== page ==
Albright, who was raised as a Roman Catholic, acknowledged her Jewish heritage in 1997 after it was discovered by Washington Post reporter Michael Dobbs in the course of researching a book.

Green wrote in that note that "she hates us anyway because she says we promised her five minutes and only gave her two . . . I do not like her." An ABC insider said Green was reacting to a heated dispute between Albright and a network producer.

The Albright Group, a global strategy firm founded by the former Clinton cabinet member, took the diplomatic route. "Secretary Albright has always had an excellent relationship with 'GMA' and with ABC and she still does," her office said in a statement. "In fact, she looks forward to appearing on 'GMA' on May 2 in connection with the release of her book on U.S. foreign policy and the importance of religious tolerance."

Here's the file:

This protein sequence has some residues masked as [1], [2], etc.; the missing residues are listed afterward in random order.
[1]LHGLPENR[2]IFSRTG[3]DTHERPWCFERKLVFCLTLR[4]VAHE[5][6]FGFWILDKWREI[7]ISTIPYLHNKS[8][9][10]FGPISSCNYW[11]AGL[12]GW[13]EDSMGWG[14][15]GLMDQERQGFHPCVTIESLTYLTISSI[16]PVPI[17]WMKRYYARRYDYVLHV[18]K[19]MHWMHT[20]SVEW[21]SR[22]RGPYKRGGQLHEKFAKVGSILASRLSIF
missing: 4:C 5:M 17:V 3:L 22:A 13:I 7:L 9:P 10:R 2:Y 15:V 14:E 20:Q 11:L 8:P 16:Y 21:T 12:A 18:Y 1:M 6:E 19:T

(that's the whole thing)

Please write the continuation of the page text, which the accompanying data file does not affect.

Both e-mails were disclosed at a time when public distrust of news organizations and their ability to be fair are at or near an all-time high.

The suspension was ordered by Kerry Marash, senior vice president for editorial standards, and approved by ABC News President David Westin.

Green, who got his job in 2004 as the Saturday and Sunday editions of the morning show were being launched, has worked for ABC for 12 years. He is highly regarded by many of his colleagues, and the show is in second place on Saturdays, trailing NBC's "Weekend Today," but is in third place on Sundays, when "CBS Sunday Morning" is No. 1.

It is widely believed at ABC News that the e-mails were leaked by a former employee who has a vendetta against Green.

"Everyone who works at ABC News is unhappy with the situation because it reflects on all of us," Schneider said. But, he said, "I don't think the e-mails tell us anything about the show John Green was putting on the air every Saturday and Sunday, which is fair and balanced and down the middle."

 

News VP Schneider appears briefly in my film WMD (Weapons of Mass Deception" insisting that ABC News played it "straight down the middle" in its coverage of Iraq. His boss David Westin would later contradict him.